Authentication: The Key to Securing Connected Devices with Public Key Infrastructure Technology
As the growth of IoT continues to rise, businesses often feel pressure to integrate connectivity into new or existing products lines quickly. As a result, security can become a last-minute consideration, making billions of devices vulnerable to attacks and intrusions that can compromise personal privacy, public safety, and company reputations. Leveraging public key infrastructure (PKI) technology during the manufacturing and provisioning process can serve as a valuable way to establish trust and ensure secure communication between your connected devices in the field and your cloud platform. In this blog, we’ll discuss the importance of authentication in the PKI process and provide an overview of typical PKI scenarios.
When talking about IoT, an aspect of security that we refer to as authenticity can often be overlooked. Identifying devices is everything when it comes to relational timeseries data, authenticating devices is everything when it comes to making absolutely certain that a device sending data into your cloud platform was made by you and purchased from you. This form of security protects your company from, for example, competitors making similar devices that function identically to your own, but at a cheaper price.
IoT devices typically connect and send their business data to some type of IoT platform, which can range from hilariously unsecured (http:80, mqtt:1883) to state-of-the-art secured (https:443, mqtt:8883). When using secure communications, the platform must identify the connecting device in some way or another. Symmetric strategies typically use tokens, while asymmetric strategies often use the TLS client certificate. Using a TLS Client Certificate to identify the connecting device is done by using the common name field in the certificate’s subject (e.g., /CN=00:C1:32:5F:00:2A), but this only proves that the device presenting the certificate has a usable common name (i.e., it was self-signed). In order to authenticate that the device in question came from your assembly line, you need to have two things:
- An IoT platform that can verify a client certificate against a certificate authority (CA).
- A device whose client certificate was signed by the same CA.
Without the IoT platform’s ability to verify that a given client certificate was signed by a given CA, there is no way to verify that the device was manufactured and provisioned by you. And, from the device’s perspective, if its client certificate wasn’t signed by the CA, the IoT platform will reject its connection request.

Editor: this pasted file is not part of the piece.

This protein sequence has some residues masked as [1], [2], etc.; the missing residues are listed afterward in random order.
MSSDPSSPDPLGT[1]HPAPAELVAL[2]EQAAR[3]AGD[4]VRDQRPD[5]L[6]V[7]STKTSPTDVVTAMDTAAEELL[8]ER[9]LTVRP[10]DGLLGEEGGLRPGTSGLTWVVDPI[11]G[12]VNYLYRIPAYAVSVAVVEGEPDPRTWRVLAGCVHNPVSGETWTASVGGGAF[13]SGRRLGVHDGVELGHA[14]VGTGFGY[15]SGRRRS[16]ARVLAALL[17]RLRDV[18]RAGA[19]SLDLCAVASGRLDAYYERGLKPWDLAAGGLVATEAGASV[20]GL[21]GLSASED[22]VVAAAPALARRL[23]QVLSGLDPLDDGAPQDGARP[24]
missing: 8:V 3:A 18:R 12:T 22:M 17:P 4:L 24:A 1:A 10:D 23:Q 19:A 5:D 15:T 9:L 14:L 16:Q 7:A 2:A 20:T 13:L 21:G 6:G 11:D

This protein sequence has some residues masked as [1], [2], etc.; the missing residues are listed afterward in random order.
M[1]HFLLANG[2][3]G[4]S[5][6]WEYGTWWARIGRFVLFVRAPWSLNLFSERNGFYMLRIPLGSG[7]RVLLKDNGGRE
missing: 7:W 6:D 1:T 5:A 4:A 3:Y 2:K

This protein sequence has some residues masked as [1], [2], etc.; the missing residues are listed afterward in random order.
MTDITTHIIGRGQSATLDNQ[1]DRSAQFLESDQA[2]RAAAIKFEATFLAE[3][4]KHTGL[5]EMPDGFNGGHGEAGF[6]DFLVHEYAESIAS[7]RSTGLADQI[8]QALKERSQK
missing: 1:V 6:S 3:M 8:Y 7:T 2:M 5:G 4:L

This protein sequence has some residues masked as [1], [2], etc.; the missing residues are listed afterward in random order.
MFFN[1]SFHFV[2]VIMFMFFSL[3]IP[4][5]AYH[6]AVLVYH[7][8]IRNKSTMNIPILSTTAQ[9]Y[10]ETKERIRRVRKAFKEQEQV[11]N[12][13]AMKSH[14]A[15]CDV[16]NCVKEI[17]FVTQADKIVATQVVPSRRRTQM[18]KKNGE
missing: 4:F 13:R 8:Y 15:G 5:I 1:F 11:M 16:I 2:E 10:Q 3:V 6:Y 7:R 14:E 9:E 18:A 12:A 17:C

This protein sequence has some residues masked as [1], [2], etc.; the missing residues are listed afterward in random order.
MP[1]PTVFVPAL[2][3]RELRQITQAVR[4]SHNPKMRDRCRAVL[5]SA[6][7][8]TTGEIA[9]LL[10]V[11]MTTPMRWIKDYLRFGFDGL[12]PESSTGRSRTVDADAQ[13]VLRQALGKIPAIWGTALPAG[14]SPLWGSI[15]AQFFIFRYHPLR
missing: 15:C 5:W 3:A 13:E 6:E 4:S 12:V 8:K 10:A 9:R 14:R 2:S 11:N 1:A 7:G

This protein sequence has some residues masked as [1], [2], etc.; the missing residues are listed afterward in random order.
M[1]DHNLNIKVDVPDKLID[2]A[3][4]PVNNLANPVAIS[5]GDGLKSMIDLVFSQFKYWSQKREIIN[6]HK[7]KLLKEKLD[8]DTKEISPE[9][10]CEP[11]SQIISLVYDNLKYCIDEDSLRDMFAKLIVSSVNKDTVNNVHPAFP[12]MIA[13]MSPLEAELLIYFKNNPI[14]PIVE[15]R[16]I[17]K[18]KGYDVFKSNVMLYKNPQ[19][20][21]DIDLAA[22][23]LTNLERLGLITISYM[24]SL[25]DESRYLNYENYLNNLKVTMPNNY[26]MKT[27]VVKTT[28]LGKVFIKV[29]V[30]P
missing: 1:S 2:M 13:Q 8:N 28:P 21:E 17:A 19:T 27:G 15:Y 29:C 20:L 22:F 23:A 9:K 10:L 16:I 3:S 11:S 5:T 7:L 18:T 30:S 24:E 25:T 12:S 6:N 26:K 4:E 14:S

If you are bringing connected devices to market, working with a market-trusted PKI provider, such as DigiCert, or investing in your organization to become your own CA can provide a path to authenticity. When your device’s client certificates are signed by a trusted CA, nefarious agents that can conceivably copy your device’s dimensions, attributes, and software/firmware stack will fall short because they can’t fake a signed client certificate—if you didn’t sign it, the device can’t connect to the IoT platform.
Today, Exosite’s Murano platform can support various PKI system architectures, regardless of the PKI provider. Below are some typical PKI scenarios that are supported by Murano’s PKI-enablement feature.
Custom Root CA Certificate
Device manufacturers can define their own root CA certificate. During manufacturing, each device creates a certificate signing request (CSR) that the root CA must sign and then load the resultant certificate onto the device. Once the devices are manufactured and ready to connect, the CA certificate (the public key) is copied into your Murano product solution and loaded onto all of your devices, which present both their client certificate (signed by the CA) and the CA certificate during connection requests. Murano will validate that each device’s client certificate was signed by the root CA before allowing its data onto the platform.
Root and Intermediary Certificates
PKI systems often utilize intermediary certificates. This is done for security purposes and because certificates expire over time. In this type of system, though similar to the root CA method above, it is the intermediary CA that signs device CSRs. In this case, the intermediary certificate must be concatenated with the signed client certificate in order for Murano to validate the device’s connection request.
Exosite has integrated the DigiCert API within Murano. This means that you (the manufacturer) can create a DigiCert account and provide your credentials to Murano (i.e., API token, profile name, and desired length of signing window). Once configured, devices can present their CSRs to Murano for signature. In this scenario, Murano serves as a broker between the device and your DigiCert account. This feature enables you to use one of the most trusted PKI providers (DigiCert) without having to interface with their API.
Exosite is committed to providing a world-class, end-to-end security foundation to build the future of connected products. By using Murano as your IoT platform and leveraging its PKI-enablement feature, you can confidently authenticate your devices in the field and ensure secure communication with the cloud platform. For more information on using Murano’s PKI enablement feature, visit the PKI section on our documentation site.